Monthly Archives: November 2013

Headlines — are they clear?

funny-headlineHeadline writing is something I do every week.

Since I write for a small, weekly paper (Berthoud Surveyor), I am required to supply a headline with each article.   In most cases, the editor uses the  ones I provide.

I also take the photos for the story and add cutlines to them. (This is what you probably call a caption.)

Another local paper has a confusing headline recently.  

It said, “Eating nuts tied to lower risk of death.”  This lead some readers to opine that no matter how much you lower the risk of death, it is going to happen.

It turns out the article says “Regular nut eaters were less likely to die of cancer or heart attack.”

It is always a good idea to match the headline to the article contents

Here are some examples from the web of other interesting headlines

Drunk gets nine months in violin case

Local high school dropouts cut in half

Juvenile court to try shootig defendant

Federal agents raid gun shop, find weapons

Complaints about NBA referees growing ugly

Panda mating fails: veterinarian takes over

Police begin campaign to run down jaywalkers

Have you seen any misleading headlines?

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Upcycle, recycle and downcycle

upcycle_vs_recycleUpcycling is a term I came across recently. And no, it does not mean to ride a bike up a hill.

The definition of upcycling–a process that can be repeated in perpetuity.  It returns materials back to a usable form without degrading the latent value of the material.

Upcycling is very similar to recycling.  In upcycling, the new item of better or equal value.  There can be no downgrading of the original product.  The process of upcycling must not pollute.

Recycling on the other hand, is a process of conservation and reduction of waste. The product being recycled usually undergoes a chemical process before it becomes something else.

To sum it up, recycling means the item will eventually end up in the trash.  On the other hand, upcycle never adds to the material in landfills and dumps.

For another day—there is also have something called downcycling and repurposing but that is for another day.

Thanks to Veterans

Veterans Day — I love it!

Veterans_Day_Thank_you

The Loveland Reporter-Herald published my letter thanking veterans.  I wanted to share it with my readers here.

Every other Friday, a group called Veteran Business Owners Network (VBON) meets at a local restaurant in Loveland.

Membership includes veterans from various eras, people associated with organizations helping veterans and those who just support veterans. Our annual golf tournament raised funds for returning vets who have needs.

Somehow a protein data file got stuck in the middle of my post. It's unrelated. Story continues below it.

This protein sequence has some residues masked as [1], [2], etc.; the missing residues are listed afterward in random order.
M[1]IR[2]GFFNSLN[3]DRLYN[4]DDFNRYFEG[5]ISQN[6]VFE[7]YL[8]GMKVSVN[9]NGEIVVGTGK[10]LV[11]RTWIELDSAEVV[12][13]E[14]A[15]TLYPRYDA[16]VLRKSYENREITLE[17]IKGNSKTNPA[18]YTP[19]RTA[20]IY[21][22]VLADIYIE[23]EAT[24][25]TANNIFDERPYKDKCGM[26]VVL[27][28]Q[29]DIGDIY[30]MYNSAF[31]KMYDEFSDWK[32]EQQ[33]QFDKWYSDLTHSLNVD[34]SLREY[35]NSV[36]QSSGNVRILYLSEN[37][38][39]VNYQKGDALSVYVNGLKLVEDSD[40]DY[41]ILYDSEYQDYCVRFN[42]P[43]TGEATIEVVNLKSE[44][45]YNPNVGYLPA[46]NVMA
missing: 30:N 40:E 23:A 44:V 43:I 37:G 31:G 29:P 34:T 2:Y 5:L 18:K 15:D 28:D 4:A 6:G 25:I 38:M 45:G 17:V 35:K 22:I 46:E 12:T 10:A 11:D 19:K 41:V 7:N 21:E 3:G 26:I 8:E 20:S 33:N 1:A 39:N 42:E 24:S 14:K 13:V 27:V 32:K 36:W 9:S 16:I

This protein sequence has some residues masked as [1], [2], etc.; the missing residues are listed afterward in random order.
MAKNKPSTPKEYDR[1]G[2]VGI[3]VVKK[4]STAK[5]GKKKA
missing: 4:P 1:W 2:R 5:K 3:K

At the last meeting, as we ordered breakfast, our server handed out boxes containing two muffins. She said, “The cook made too much batter and did not want to throw it away.” Since we meet regularly, the management gifted us these goodies.

I thought, “This will be a nice surprise for my wife.”

After the salute to the flag, introductions and discussion of upcoming events, we adjured.

One member–a former Navy pilot and six-year prisoner of war—mentioned that he “didn’t really need to eat these.” He offered them to any of us. Another member—career Army and Viet Nam vet—said, “I’m going from here up to the Fort Collins Vets Center, I’ll take them.” This center helps veterans with issues such as benefits, health care info, G.I. Bill information and much more.

The former POW passed his box of muffins down the table. In about two seconds, someone else relinquished his box. With no spoken words, everyone in attendance donated their windfall to share with veterans we do not even know.

My wife lost out that day, but some anonymous military veterans enjoyed a brighter day, I hope.

There is a popular Facebook picture showing soldiers in combat. The caption is,” Brothers don’t always have the same mother.”

Happy Veterans Day to my military brothers (and sisters.)

Lugubrious —doesn’t make me sad

definition_lugubriousLugubrious is a word that I don’t use every day–or every few days.

So, why do I bring it up today?

Last night, my wife and I phoned our two granddaughters.  As usual, we asked what they were eating for dinner and how school and other activities were going.

When we asked the older one about her spelling words, and any word that was challenging, she said LUGUBRIOUS.

On, did I mention that she is in the second grade?

Impressive–Maybe there is hope for some good spellers in the future.

Lugubrious (an adjective) means:

extremely mournful, dismal, gloomy, sad–sometimes in an exaggerated or ludicrous degree.

Origin:  1595–1605;  < Latin lūgubri ( s ) mournful (akin to lūgēre  to mourn)